These are trying times to find oneself still riding for Taylor Swift, the Artist. As a celebrity, as a mostly willing punchline, as a cultural nemesis, as a content generator, she's never been bigger or better—this week alone, she's made cat noises, continued stalking her own fans on social media, preened courtside (BOOZIN' WITH LINGERIE MODEL) as the Knicks soiled themselves during their home opener (she's apparently a fan now), and, ah yes, probably sold one million copies of her new record, 1989. At this point, she may be the only thing keeping the entire music business afloat. Make of that, and of her, what you will.

Fantastic PR campaign, in any event. (Great album packaging, too, even if I got razzed by my wife for merely innocently perusing the photo album of quasi-candid Tinder-profile pics of Taylor lounging in various NYC apartments.) The problem is that compared with her four previous albums, 1989 is crazy boring—her worst by a long shot, and not coincidentally her most generic, the first to not sound entirely like her and only her, the first to sound like it could've come from anywhere, from anybody, anytime. When she said she was "going pop," she evidently meant it the way someone who hates pop would mean "going pop"—homogenized, neutered, focus-grouped, pick your somewhat reductive but more-apt-here-than-it-oughta-be slur. It sounds like a third-tier striver trying to pass herself off as Lorde. It bums me out.

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It bums me out because I continue to genuinely believe that Taylor Swift is among the best songwriters in America. I realize that her daffy public persona is toxic for a great many of you; in that case, I don't know how much time to waste even trying to get you to take this person seriously. But shit, at the very least you can enjoy listening to her jump-kick John Mayer's dick and balls into the sun.

Her best song to date though is probably "All Too Well," off 2012's Red, a rustic-power-ballad inferno of (allegedly) Jake Gyllenhaal-based pathos that inspired one of the more terrifying live Grammys performances ever, Taylor headbanging and pounding her piano like a cross between Tori Amos and Ronda Rousey. I can't recommend the whole thing highly enough, but lovers and haters alike may still prefer the bootleg Street Fighter version.

The problem here is that's already pop. Taylor Swift has been pop for a long-ass time. The music industry is no longer healthy and monolithic enough for "pop" to mean anything specific to anyone, to scan as "Madonna" or whatever; pop in 2014 is any damn thing at all that still sells records, whether it's "Fancy" or "Stay With Me" or "Anaconda" or that which shall not be named. On 1989, Taylor is conforming to the demands of a genre that no longer exists, or at least is no longer in a position to make demands at all.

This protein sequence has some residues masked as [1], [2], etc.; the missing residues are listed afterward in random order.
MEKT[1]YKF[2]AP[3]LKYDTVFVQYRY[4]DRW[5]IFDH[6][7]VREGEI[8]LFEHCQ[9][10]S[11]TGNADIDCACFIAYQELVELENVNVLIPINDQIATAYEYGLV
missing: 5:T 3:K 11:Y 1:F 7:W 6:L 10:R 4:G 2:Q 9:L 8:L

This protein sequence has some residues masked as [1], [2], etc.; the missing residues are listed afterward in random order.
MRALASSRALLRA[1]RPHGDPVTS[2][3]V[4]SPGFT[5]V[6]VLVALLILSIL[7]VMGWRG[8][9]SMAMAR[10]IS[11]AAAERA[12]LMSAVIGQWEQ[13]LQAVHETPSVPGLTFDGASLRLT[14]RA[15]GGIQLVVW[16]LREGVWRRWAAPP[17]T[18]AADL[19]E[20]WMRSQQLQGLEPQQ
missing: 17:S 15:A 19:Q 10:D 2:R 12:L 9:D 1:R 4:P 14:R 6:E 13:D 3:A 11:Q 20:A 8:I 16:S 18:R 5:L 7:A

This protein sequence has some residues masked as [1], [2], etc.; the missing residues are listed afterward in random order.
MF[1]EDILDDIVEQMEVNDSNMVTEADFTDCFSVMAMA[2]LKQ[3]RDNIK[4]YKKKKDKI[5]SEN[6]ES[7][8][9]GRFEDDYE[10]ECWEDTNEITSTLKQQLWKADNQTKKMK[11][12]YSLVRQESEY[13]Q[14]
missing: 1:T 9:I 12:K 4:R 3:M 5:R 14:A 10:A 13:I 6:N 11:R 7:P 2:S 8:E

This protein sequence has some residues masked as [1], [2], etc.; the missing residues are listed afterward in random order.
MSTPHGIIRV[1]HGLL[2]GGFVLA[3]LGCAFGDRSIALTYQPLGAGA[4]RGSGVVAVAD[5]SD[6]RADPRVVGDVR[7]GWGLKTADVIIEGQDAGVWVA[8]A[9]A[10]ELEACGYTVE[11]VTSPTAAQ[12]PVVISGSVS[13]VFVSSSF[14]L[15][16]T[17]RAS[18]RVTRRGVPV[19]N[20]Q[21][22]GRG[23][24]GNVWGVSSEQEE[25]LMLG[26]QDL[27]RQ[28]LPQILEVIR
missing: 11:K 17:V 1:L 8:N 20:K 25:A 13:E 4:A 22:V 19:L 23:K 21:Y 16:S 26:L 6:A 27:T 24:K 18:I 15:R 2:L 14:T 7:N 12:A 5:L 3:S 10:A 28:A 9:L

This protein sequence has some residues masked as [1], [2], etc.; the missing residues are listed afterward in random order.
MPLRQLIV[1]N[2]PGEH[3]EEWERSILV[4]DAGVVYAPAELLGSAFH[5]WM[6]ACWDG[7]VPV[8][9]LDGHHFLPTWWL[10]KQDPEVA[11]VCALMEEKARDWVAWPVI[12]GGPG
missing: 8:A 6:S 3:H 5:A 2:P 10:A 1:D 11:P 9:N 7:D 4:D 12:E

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What this means in practice is that she loaded up on synth-heavy, vaguely dance-y makeover-montage jams that constitute a very narrow, and frankly very white, vision of '80s pop, which maybe you're cautiously into that, and maybe you're really not. Put simply, this is a record called 1989 that in no way acknowledges that the best pop album of 1989 by a huge margin was Janet Jackson's Rhythm Nation 1814. (It's probably for the best that Taylor didn't try—no one wants to hear her version of "Black Cat"—but still. Also: Beyoncé knows what's up.)

This album is not terrible—there is a Too Big to Fail aspect, too much assembled talent (hers first and foremost) to totally blow it, from Swedish titans Max Martin and Shellback (the neon-noir Drive-soundtrack jam "Style" is cool) to American neurotic-maximalist Jack Antonoff (the manic, breathless "Out of the Woods" is better). But there's too much tepid, tentative dead air. "Bad Blood" (the Katy Perry feud song, allegedly) is toothless and vapid; "Welcome to New York" (the I-live-in-New-York-now song, obviously) makes her sound as overwhelmed and corny as every fresh-faced NYC transplant sounds, or at least feels. The thrill of bodegas wears off, Taylor, trust me. Same deal with the Knicks.

As a whole, 1989 is in thrall to the breathy, downbeat, skeletal style of Lana Del Rey and especially noted BFF Lorde, two current pop stars whose respective weird and eminently mockable public images can also blind you to the fact that they're capable of making pretty great pop songs themselves. (Here's one of Lana's, and here's one of Lorde's.) It's not that Taylor can't do this at all: The best song on this album is "Wildest Dreams" (listen here, but do it quickly), which is lush and eerie and sensual in a delicately chaste sort of way ("His hands are in my hair / His clothes are in my room") and generally quite enjoyable and human-feeling: It would fit perfectly on either Lana's Ultraviolence or Lorde's Pure Heroine, which is fine and good, but it fits perfectly on 1989 only in the sense that it partially redeems most of the yawning misfires that surround it.

Oh, well. By Christmas she'll have become a regular at Sleep No More and started dating Iman Shumpert and accidentally almost fallen into the Gowanus Canal and caused a mini-riot at Mission Chinese and 101 other highly bloggable NYC misadventures, selling another half-million records along the way, for this is what it truly means to "go pop" in the 21st century: It's the point at which your public antics make for better art than your actual art. She'll make a "back to my country roots" album next and it'll kick your ass up and down the street. Let Taylor live, for now, but don't let 1989 define "pop," or define her.


Rob Harvilla is Deadspin's culture editor. Yes, there is one. He's on Twitter.

Photo by Jamie McCarthy/Getty.

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